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Pilot Classrooms Provide Preview Of CH-UH Facilities Master Plan

As part of the CH-UH Facilities Master Plan, a team of architects created three pilot programs, a $1.65 million project, at Oxford Elementary School, Roxboro Middle School and Cleveland Heights High School.

Some students in the Cleveland Heights-University Heights City School District started the 2012-2013 school year in newly renovated spaces.

As part of the CH-UH Facilities Master Plan, a team of architects created three pilot programs, a $1.65 million project, at , and .

The classrooms, which are a total of 23,400 square feet, are a preview of the work that could be done in district buildings when the plan, , is funded and finalized.

The CH-UH School Board hosted its in the , which has six renovated classrooms and will house 185 sixth-graders. 

Roxboro Principal Patrick Mc Nichols talked about the renovation at the meeting. Not only do the classrooms look different, but teachers and students will use them differently, too. He talked about how the CH-UH model is different than what he saw when he was an administrator at Lakewood City Schools.

"Basically what I saw (in Lakewood) was what looked like new versions of the old school ... when I got to the classroom, you still had 30 kids lined up in rows with the teacher in the front," Mc Nichols said. "We really need to do something different in order to reach our students today."

The new sixth-grade wing cost $375,676, which includes construction fees and furniture, according to George Petkac, assistant director of business services.

"The work included the removal of portions of existing walls, the installation of some new walls, new ceilings and lighting, new doors and movable partitions, modifications to the HVAC systems, electrical and technology infrastructure upgrades, new interior finishes including flooring and painting and new furniture and equipment," said Business Services Director Steve Shergalis by e-mail.

Classrooms have features that allow teachers to group classes in different ways. For instance, a glass partition that moves like a garage door can be closed to make a room the traditional classroom size, or opened to join rooms for group projects. There are small-group work tables, conference tables, and couches in chairs in the individual rooms so students can work in a variety of spaces depending on the group size and project. SMART boards will be in each room.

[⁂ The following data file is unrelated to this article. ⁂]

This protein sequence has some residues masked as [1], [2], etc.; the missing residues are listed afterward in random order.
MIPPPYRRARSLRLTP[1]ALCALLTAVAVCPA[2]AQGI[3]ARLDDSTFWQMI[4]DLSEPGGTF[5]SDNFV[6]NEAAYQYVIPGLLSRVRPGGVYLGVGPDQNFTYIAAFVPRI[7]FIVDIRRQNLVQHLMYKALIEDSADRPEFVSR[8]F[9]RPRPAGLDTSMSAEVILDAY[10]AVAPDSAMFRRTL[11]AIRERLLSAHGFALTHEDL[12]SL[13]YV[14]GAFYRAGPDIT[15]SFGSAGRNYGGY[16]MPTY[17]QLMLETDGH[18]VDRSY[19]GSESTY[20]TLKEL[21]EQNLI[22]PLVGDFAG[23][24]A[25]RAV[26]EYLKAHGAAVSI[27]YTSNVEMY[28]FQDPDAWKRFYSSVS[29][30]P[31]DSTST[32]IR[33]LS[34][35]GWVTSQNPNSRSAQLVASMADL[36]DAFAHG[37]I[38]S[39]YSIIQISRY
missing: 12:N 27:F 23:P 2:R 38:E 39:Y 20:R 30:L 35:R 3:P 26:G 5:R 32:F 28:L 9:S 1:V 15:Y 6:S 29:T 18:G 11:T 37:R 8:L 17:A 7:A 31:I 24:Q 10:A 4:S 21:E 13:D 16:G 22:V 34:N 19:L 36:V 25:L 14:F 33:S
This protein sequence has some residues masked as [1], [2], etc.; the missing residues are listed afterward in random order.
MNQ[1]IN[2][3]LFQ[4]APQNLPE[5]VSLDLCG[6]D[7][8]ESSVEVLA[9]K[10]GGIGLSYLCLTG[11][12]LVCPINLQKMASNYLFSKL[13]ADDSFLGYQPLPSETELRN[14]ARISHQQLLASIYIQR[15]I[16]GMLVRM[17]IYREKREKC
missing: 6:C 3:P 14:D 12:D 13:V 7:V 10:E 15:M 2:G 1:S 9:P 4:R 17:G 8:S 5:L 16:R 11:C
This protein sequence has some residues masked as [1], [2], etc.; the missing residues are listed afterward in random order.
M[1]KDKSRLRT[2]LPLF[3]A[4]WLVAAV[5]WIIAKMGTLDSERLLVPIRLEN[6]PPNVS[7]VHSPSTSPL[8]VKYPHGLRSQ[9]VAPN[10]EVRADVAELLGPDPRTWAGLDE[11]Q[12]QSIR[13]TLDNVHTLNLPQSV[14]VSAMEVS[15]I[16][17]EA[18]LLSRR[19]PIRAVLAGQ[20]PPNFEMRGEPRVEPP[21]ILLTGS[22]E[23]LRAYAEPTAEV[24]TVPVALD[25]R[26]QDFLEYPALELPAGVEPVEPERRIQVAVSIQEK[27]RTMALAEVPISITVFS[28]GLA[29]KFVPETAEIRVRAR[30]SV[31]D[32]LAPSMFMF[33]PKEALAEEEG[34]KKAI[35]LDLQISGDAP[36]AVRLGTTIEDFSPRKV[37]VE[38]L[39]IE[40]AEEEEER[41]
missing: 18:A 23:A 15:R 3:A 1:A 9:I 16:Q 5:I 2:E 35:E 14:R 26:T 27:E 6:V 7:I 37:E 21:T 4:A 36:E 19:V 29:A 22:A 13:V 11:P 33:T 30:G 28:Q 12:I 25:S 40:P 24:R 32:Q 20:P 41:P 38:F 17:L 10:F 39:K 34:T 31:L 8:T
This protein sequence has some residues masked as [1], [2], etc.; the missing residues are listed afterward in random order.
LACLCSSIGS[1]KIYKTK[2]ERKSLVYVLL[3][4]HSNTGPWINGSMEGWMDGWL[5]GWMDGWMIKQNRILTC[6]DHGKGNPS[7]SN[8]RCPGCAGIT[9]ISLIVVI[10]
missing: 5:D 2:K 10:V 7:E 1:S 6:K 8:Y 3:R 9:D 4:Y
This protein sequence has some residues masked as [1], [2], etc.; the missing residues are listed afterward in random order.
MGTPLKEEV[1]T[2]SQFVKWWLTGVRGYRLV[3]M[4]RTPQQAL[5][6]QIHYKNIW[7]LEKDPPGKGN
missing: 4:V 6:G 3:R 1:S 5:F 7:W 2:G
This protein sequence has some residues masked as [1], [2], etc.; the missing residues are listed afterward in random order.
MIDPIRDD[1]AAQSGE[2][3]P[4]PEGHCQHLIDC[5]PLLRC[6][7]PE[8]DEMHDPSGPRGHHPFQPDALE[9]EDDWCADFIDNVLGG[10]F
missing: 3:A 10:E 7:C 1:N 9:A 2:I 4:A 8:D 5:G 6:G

Teachers also have a separate area where they can host meetings and collaborate.

Mc Nichols said students will use "finger-tip" technology such as eReaders so they don't have to sit at a traditional desk.

The separate classrooms are connected to a lager, common space for group work. The renovated space includes 5,000 square feet of the sixth-grade wing. Windows were installed so teachers and students can see into all the classrooms, and those with no natural light now have some from adjoining rooms.

Jennifer Hollender, a sixth-grade math teacher at Roxboro, referred to the old, mostly windowless space as a "dungeon."

"We are all very, very excited about the changes down here ... it's much, much more open, we're no longer secluded in our own areas," Hollender said.

The teachers, who received professional development before school started, group students based on their abilities to target their needs, and she said the space will facilitate that work.

Architects from Fielding Nair designed the spaces and studioTECHNE prepared the bidding and construction documents and managed the construction of the rooms, said Marc Ciccarelli, architect with studioTECHNE. Both with Fanning Howey and Regency Construction.

Angee Shaker, communications director for the district, said upcoming board meetings will be held at the other new pilots at Heights High and Oxford so that the community can see those spaces, too. In addition, the schools will provide tours of the pilots.